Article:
In early 2020, the GPEI released a comprehensive new strategy to stop cVDPV outbreaks currently affecting countries in Africa, Asia and the Middle East.

This includes revising outbreak response standard operating procedures to improve response time, doubling the size of the African Rapid Response Team, forming a global Rapid Response Team and prioritizing the GPEI’s ground presence in high-risk areas.

To raise immunization coverage, the GPEI partners – including Gavi, the Vaccine Alliance – are working to build and strengthen immunization systems in at-risk countries and expand routine immunization with the inactivated polio vaccine (IPV).

The strategy also includes the development of an additional tool to help stop cVDPV2 outbreaks – novel oral polio vaccine type 2 (nOPV2). nOPV2 is a modified version of the existing mOPV2 used to respond to cVDPV2 outbreaks that is less likely to change to a form that can cause paralysis.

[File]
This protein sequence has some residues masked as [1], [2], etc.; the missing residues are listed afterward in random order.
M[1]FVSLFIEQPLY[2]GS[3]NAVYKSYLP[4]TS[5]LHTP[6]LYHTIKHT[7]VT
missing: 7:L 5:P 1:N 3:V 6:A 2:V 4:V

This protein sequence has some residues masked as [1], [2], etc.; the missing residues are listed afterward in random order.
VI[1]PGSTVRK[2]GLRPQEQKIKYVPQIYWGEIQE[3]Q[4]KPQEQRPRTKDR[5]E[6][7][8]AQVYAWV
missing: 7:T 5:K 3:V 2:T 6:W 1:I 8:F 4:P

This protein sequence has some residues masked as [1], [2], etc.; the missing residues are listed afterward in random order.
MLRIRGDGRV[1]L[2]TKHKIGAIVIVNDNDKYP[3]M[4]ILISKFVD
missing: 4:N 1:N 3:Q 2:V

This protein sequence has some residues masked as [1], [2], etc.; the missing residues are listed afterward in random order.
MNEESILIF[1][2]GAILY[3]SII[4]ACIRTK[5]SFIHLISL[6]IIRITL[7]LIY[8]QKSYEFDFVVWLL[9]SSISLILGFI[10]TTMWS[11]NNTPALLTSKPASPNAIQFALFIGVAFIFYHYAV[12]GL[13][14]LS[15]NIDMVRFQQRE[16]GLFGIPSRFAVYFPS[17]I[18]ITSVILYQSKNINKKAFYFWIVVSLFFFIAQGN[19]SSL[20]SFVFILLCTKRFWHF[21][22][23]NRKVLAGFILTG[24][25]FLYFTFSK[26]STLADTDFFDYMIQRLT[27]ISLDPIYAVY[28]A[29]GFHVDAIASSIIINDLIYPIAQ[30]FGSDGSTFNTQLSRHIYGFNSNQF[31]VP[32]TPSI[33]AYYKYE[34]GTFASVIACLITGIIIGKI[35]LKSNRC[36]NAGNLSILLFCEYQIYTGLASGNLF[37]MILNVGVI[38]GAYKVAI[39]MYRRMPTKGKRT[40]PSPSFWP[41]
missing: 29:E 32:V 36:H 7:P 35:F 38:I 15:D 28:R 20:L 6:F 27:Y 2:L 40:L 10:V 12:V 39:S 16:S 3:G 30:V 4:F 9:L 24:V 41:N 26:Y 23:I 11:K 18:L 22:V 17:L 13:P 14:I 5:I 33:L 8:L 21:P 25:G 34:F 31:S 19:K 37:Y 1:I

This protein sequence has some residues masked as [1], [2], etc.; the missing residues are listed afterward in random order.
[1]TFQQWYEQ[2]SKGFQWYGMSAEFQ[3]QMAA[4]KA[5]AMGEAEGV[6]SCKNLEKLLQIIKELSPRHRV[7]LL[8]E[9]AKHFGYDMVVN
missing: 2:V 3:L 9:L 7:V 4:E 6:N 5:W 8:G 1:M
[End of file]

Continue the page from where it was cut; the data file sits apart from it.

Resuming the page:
The GPEI is confident that with strengthened commitment from country governments and full implementation of the tactics laid out in its strategy, cVDPVs can be wiped out across Africa.

Has COVID-19 affected the programme’s ability to stop cVDPV outbreaks in the region?

The recent pause in house-to-house polio campaigns to help control the spread of COVID-19 is expected to increase cVDPV transmission across affected countries.

The GPEI is taking a number of steps to get back on track. Even while campaigns were paused, surveillance activities continued so that as immunization activities ramp up the programme can target campaigns in areas that are most at risk.

The GPEI recently recommended that all countries with active polio transmission resume vaccination activities as soon as it is safe to do so, in line with WHO and national COVID-19 guidance. Burkina Faso and Angola were among the first countries to start implementing cVDPV outbreak response campaigns after the pause.

These campaigns are closely following safety guidelines and social distancing measures to protect communities and health workers against COVID-19. Measures including the use of masks and gloves, frequent handwashing and no-touch vaccination.

COVID-19 undoubtedly represents a setback for polio eradication, but not the first one the programme has faced. The GPEI and African countries’ national polio programmes are committed to ensuring that countries are ready to tackle the remaining challenge of cVDPVs and to recover lost ground once polio activities can safely ramp up.